SAN FRANCISCO (AP) — The San Francisco Unified School District has announced that the word “chief” will be eliminated from job titles because of concerns expressed by Native Americans.
An alternative title for people formerly called “chief” was still being finalized, the district said in a statement sent to The Associated Press. The San Francisco Chronicle first reported the ban on Wednesday.
“While there are many opinions on the matter, our leadership team agreed that, given that Native American members of our community have expressed concerns over the use of the title, we are no longer going to use it,” the district statement said.
“With nearly 10,000 employees, SFUSD is one of the largest employers in San Francisco and in addition to site leaders, we need central leaders who serve all of our 119 schools,” it said.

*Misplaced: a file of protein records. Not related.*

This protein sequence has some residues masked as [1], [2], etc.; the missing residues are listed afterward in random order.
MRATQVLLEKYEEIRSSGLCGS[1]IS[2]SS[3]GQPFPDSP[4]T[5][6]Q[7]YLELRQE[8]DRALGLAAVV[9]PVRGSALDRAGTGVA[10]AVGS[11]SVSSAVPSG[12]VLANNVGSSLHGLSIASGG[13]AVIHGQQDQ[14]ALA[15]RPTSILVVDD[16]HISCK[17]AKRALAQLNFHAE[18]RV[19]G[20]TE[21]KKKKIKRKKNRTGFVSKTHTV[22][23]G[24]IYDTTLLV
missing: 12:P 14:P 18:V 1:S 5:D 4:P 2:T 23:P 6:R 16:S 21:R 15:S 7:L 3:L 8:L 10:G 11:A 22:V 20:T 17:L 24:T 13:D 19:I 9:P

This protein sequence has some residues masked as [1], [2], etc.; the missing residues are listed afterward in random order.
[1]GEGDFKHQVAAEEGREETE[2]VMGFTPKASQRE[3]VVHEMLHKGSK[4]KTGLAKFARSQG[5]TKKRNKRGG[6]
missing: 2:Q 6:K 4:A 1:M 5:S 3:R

The statement acknowledged that those positions require significant responsibility and specific expertise.
"By changing how we refer to our division heads we are in no way diminishing the indispensable contributions of our district central service leaders,” it said.
The district's decision follows such moves as the recent renaming of Northern California's former Squaw Valley Ski Resort. The word “squaw,” derived from the Algonquin language, has morphed over generations to a misogynist and racist term to disparage Indigenous women.
The word “chief,” however, is commonly used to connote leadership and authority — from fire and police chiefs to chief executives, chief scientists and engineers, and a host of other jobs.
According to Webster's New World dictionary, the origin and development of the word “chief” runs back through Middle English and Old French to Latin.